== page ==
A start-up begins life as a single-minded entity focused on innovating for one set of customers with a single product or service. Often as a company grows to create a range of products and/or services, the organization can start to lose track of what it is trying to achieve, which customers it is trying to serve, and the kind of solutions that are most relevant and desired by them.
Jack Welch, former CEO of General Electric, once said, "Good business leaders create a vision, articulate the vision, passionately own the vision, and relentlessly drive it to completion."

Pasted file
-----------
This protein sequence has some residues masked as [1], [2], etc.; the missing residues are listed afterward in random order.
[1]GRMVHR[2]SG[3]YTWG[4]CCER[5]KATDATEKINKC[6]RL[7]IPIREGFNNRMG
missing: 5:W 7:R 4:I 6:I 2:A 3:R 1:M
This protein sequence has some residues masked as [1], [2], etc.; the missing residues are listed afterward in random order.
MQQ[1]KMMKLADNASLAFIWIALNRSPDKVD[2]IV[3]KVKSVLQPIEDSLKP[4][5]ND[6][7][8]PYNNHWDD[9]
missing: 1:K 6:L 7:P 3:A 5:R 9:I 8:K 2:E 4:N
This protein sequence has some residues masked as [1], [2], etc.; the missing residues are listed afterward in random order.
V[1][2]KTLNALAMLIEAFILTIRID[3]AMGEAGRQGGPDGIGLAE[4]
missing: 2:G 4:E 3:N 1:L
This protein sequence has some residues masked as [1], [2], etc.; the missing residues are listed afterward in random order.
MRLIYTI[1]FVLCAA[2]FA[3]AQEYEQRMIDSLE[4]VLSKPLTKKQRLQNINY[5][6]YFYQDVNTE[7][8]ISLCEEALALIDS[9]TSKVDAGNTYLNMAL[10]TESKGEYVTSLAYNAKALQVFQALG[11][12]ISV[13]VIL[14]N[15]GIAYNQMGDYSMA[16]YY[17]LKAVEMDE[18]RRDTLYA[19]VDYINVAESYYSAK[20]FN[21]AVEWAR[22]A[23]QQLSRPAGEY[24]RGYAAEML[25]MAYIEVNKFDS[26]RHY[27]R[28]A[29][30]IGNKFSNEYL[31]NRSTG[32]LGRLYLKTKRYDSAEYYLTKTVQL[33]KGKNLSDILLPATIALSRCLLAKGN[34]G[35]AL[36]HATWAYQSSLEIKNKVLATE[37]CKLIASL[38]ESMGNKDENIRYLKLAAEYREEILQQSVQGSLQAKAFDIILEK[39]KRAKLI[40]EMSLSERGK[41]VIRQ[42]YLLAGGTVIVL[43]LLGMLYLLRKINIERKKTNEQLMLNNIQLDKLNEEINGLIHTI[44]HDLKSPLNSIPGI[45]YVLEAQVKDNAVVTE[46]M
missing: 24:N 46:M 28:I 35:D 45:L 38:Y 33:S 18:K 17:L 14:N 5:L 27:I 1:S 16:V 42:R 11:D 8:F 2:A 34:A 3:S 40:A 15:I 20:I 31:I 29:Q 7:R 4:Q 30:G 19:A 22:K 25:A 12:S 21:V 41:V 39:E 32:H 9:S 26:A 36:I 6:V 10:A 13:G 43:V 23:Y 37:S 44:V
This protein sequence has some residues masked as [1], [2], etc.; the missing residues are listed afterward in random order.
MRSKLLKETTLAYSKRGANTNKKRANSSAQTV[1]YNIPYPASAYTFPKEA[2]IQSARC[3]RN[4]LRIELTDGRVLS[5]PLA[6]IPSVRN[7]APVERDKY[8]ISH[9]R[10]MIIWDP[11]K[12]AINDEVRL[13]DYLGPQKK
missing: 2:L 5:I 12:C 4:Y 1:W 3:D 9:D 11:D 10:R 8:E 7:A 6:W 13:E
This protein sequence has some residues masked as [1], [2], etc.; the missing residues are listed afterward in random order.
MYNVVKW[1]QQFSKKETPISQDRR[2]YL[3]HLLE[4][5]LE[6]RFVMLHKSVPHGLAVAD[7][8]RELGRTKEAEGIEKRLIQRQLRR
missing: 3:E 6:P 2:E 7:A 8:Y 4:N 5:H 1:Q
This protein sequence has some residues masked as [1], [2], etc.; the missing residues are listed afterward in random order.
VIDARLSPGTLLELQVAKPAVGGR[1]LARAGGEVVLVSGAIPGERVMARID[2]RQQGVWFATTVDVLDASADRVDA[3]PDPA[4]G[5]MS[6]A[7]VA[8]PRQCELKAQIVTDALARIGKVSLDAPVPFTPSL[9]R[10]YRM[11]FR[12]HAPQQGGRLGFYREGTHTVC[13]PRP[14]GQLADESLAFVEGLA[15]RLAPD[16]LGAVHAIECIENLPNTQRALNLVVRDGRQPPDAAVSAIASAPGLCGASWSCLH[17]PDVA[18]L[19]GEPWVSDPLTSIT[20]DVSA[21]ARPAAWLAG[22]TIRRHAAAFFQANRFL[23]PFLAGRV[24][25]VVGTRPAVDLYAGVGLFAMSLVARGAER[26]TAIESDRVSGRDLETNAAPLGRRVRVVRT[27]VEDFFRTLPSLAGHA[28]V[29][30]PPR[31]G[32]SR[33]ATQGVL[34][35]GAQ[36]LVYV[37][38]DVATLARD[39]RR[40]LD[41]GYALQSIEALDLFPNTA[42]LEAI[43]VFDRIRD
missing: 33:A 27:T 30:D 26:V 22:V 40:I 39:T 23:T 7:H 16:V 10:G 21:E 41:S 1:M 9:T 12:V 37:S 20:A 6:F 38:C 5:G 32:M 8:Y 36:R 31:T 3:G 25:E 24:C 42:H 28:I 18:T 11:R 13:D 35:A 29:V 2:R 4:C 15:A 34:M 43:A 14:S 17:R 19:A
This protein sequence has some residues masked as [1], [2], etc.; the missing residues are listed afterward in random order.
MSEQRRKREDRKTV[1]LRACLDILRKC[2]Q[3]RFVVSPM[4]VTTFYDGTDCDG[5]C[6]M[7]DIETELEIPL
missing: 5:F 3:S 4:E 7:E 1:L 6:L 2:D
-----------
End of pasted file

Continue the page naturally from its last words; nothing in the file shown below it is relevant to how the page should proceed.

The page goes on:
Vision is about focus and vision is about the "where" and the "why," not the "what" or the "how." A vision gives the business a sense of purpose and acts as a rudder when the way forward appears uncertain. An innovation vision is no less important, and it serves the same basic functions. An innovation vision can help to answer some of the following questions for employees:
Is innovation important or not?
Are we focusing on innovation or not?
What kind of innovation are we pursuing as an organization?
Is innovation a function of some part of the business?
Or, is innovation something that we are trying ...